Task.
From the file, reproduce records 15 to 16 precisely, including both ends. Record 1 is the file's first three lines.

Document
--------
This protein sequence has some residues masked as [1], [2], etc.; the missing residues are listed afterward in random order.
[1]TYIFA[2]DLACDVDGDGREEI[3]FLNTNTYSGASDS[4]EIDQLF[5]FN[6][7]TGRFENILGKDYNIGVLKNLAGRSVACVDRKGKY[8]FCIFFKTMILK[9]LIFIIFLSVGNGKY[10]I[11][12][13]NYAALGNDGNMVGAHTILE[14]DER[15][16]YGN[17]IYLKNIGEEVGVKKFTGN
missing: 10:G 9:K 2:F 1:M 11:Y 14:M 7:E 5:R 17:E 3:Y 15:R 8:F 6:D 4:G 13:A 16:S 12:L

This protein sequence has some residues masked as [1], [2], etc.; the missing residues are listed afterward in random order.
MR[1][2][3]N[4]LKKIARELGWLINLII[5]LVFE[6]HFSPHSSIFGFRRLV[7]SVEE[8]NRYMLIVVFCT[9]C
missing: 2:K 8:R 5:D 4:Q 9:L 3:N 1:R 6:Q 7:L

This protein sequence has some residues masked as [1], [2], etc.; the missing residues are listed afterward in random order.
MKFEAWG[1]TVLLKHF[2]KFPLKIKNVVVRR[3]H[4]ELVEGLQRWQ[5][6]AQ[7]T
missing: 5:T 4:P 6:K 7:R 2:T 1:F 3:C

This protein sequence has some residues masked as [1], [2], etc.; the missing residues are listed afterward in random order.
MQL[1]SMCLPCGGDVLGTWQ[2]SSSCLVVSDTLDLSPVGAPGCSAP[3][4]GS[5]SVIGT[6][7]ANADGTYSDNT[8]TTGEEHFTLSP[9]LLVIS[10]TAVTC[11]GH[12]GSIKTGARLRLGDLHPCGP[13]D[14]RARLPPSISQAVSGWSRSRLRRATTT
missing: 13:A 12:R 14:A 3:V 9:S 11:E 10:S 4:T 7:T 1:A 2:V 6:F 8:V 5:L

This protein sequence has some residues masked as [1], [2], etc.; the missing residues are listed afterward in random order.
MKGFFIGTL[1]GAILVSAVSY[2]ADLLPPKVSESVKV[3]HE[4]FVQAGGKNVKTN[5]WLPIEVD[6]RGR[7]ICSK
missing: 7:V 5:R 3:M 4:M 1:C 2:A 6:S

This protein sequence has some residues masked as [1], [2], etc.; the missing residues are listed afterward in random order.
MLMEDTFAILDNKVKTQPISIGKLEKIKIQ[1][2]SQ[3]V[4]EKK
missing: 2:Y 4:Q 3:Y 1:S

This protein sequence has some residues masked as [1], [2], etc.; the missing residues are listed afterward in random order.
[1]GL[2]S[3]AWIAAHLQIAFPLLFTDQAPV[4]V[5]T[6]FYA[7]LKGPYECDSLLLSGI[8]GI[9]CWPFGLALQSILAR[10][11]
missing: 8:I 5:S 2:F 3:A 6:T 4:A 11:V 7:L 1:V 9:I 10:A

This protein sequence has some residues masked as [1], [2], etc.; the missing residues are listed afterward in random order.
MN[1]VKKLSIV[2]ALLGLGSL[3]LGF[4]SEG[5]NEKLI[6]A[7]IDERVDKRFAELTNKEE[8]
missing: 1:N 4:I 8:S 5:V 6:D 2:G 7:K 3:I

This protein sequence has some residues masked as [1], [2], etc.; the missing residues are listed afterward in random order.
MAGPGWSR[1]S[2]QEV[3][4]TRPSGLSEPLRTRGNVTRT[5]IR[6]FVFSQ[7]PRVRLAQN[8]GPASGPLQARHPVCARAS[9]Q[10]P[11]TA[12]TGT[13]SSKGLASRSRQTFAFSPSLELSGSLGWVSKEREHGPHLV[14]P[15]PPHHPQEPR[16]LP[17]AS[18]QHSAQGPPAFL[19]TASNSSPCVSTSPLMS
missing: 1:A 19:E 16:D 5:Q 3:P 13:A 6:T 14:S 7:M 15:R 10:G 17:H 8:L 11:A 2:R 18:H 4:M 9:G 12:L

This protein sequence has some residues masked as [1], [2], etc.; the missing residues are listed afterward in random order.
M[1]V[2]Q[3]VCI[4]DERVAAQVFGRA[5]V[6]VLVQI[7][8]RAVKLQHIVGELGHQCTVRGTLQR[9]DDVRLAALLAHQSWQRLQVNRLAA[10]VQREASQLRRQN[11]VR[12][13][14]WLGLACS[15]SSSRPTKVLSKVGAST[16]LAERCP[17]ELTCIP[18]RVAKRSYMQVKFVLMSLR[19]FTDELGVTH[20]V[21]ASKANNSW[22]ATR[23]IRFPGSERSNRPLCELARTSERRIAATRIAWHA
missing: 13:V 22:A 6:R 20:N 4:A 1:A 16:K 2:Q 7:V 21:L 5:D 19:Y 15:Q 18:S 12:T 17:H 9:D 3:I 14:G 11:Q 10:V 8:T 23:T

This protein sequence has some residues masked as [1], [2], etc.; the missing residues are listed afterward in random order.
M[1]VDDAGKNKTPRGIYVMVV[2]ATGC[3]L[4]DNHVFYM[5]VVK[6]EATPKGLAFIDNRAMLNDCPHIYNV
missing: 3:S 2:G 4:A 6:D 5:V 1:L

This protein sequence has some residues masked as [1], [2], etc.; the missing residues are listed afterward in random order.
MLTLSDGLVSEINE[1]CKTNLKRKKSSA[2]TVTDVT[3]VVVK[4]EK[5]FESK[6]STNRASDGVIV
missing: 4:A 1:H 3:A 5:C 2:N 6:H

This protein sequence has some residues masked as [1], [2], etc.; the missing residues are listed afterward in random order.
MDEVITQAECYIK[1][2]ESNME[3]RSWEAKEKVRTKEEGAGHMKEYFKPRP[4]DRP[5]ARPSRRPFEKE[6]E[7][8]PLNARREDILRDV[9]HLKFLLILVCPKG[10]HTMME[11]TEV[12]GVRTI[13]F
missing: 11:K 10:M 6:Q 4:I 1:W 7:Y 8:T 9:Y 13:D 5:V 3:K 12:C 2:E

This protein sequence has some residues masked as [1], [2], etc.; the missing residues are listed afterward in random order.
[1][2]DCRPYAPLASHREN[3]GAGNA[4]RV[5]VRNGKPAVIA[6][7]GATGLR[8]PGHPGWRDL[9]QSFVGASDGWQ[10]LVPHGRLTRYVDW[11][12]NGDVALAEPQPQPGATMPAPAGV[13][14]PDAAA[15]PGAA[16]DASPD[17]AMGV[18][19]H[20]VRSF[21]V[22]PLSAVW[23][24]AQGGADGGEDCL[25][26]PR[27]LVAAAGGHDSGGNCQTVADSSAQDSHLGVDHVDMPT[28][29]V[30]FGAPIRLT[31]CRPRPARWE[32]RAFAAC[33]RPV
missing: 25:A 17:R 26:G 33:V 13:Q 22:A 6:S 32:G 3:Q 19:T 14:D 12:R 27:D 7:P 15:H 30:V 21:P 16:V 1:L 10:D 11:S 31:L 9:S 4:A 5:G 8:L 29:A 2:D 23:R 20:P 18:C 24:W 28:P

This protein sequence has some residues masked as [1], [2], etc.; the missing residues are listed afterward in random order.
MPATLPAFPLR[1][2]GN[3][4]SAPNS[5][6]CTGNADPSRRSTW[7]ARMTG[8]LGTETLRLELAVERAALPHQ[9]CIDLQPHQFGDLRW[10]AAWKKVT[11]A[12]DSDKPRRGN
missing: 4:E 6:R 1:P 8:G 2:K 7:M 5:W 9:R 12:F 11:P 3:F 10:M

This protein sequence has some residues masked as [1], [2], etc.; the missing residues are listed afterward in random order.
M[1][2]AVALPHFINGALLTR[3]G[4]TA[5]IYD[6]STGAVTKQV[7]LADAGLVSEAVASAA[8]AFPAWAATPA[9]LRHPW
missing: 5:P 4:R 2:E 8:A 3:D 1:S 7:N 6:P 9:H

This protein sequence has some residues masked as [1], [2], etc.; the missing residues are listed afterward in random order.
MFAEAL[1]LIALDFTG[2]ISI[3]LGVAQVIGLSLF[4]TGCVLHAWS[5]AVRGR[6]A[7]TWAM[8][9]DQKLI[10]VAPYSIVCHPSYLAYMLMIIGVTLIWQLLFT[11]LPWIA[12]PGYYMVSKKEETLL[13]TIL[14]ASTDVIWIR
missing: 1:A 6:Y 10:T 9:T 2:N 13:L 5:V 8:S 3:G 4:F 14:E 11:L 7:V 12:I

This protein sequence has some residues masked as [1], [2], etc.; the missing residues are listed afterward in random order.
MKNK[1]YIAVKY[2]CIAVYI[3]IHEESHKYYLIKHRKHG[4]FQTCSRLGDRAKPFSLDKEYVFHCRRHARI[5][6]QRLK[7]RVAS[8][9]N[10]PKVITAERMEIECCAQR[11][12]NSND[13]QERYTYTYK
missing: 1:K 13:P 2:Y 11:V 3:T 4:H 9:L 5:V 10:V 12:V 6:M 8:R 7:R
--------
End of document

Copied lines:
This protein sequence has some residues masked as [1], [2], etc.; the missing residues are listed afterward in random order.
MPATLPAFPLR[1][2]GN[3][4]SAPNS[5][6]CTGNADPSRRSTW[7]ARMTG[8]LGTETLRLELAVERAALPHQ[9]CIDLQPHQFGDLRW[10]AAWKKVT[11]A[12]DSDKPRRGN
missing: 4:E 6:R 1:P 8:G 2:K 7:M 5:W 9:R 12:F 11:P 3:F 10:M

This protein sequence has some residues masked as [1], [2], etc.; the missing residues are listed afterward in random order.
M[1][2]AVALPHFINGALLTR[3]G[4]TA[5]IYD[6]STGAVTKQV[7]LADAGLVSEAVASAA[8]AFPAWAATPA[9]LRHPW
missing: 5:P 4:R 2:E 8:A 3:D 1:S 7:N 6:P 9:H